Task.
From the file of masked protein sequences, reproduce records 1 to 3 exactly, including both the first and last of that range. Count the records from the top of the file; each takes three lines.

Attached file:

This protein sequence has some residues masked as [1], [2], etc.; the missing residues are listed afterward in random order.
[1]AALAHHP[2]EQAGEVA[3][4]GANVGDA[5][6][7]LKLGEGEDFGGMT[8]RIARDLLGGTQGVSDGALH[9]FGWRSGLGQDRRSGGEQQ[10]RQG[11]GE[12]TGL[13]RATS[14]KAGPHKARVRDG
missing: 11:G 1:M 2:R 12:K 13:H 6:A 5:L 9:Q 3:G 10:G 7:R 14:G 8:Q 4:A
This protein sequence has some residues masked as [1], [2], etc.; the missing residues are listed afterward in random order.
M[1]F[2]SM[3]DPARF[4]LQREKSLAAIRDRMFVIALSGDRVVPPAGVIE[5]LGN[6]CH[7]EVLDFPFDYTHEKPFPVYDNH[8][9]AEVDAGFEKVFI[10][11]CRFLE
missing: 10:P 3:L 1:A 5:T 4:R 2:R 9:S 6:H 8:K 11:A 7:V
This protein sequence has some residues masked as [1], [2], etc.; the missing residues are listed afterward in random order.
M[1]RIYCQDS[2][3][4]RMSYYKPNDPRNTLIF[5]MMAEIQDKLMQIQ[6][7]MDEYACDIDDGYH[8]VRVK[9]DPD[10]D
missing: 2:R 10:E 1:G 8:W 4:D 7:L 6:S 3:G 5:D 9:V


This protein sequence has some residues masked as [1], [2], etc.; the missing residues are listed afterward in random order.
[1]AALAHHP[2]EQAGEVA[3][4]GANVGDA[5][6][7]LKLGEGEDFGGMT[8]RIARDLLGGTQGVSDGALH[9]FGWRSGLGQDRRSGGEQQ[10]RQG[11]GE[12]TGL[13]RATS[14]KAGPHKARVRDG
missing: 11:G 1:M 2:R 12:K 13:H 6:A 5:L 9:Q 3:G 10:G 7:R 14:G 8:Q 4:A
This protein sequence has some residues masked as [1], [2], etc.; the missing residues are listed afterward in random order.
M[1]F[2]SM[3]DPARF[4]LQREKSLAAIRDRMFVIALSGDRVVPPAGVIE[5]LGN[6]CH[7]EVLDFPFDYTHEKPFPVYDNH[8][9]AEVDAGFEKVFI[10][11]CRFLE
missing: 10:P 3:L 1:A 5:T 4:R 2:R 9:S 6:H 8:K 11:A 7:V
This protein sequence has some residues masked as [1], [2], etc.; the missing residues are listed afterward in random order.
M[1]RIYCQDS[2][3][4]RMSYYKPNDPRNTLIF[5]MMAEIQDKLMQIQ[6][7]MDEYACDIDDGYH[8]VRVK[9]DPD[10]D
missing: 2:R 10:E 1:G 8:W 4:D 7:L 6:S 3:G 5:D 9:V